Mike Soliday

Web Design & Interactive Media

Web Design & Interactive Media Instructor
The Art Institute of Pittsburgh — Online Division

Mike Soliday Image

Your education doesn't end when you graduate—It's just starting. Mike Soliday , Web Design & Interactive Media Instructor , The Art Institute of Pittsburgh — Online Division
Was there a defining moment when you knew you were destined to become a creative professional?

After I took over the marketing duties for a corporate training center in Dublin, Ohio, I fell in love with coming up with ideas to promote our classes. One of my first tasks was redesigning our logo. Once I saw that logo on printed pieces, I knew this was the field I wanted to pursue.

How do you weave your professional background into the classroom experience?


I’m a big believer that you can learn from the successes and failures of any designer. Sharing what’s worked for me, along with what hasn’t, adds depth to the learning. I’m always learning new techniques and sharing them with students. I encourage them to stay in touch with me—when I find a new trick I even send it out to former students.

How would you describe your approach to teaching and mentoring?

I typically work with new students in my classes. They’re either new to the online environment, or haven’t seen an Adobe app before. So I take on the role of coach—supporting, motivating, and informing. I don’t want to overwhelm them, but I want them to get the most out of the class.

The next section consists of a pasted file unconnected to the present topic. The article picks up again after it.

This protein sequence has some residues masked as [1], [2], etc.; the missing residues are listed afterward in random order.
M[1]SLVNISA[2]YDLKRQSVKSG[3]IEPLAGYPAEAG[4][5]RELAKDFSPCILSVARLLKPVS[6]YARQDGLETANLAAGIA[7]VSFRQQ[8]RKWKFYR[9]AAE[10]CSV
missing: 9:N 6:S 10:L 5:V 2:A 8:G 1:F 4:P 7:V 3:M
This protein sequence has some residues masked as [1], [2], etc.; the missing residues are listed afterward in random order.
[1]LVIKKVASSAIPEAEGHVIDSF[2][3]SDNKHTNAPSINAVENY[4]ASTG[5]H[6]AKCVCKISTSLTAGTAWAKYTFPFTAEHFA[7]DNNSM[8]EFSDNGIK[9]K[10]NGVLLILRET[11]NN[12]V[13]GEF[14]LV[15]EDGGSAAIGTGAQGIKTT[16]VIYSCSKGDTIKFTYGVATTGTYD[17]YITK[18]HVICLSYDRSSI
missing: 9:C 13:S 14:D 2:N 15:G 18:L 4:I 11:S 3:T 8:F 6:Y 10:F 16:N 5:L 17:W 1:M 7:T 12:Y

How does collaboration contribute to students’ success—particularly when students from various programs work together?

Students who work with peers from other departments get a sense of the actual workplace. In web design, you’re not creating a website all on your own—for example, you might hire a copy editor to proofread the content. The time you spend collaborate in the classroom helps you prepare for the real world.

What’s the most important thing you impart to students to help them succeed in class and the real world?

Technology is always changing, and coding is always evolving. So you have to keep up. Your education doesn’t end when you graduate—it’s just starting.

What’s the most critical advice you would offer any student embarking on a creative career?


Network with other designers in your field. You can call on them for help, or even to find a job.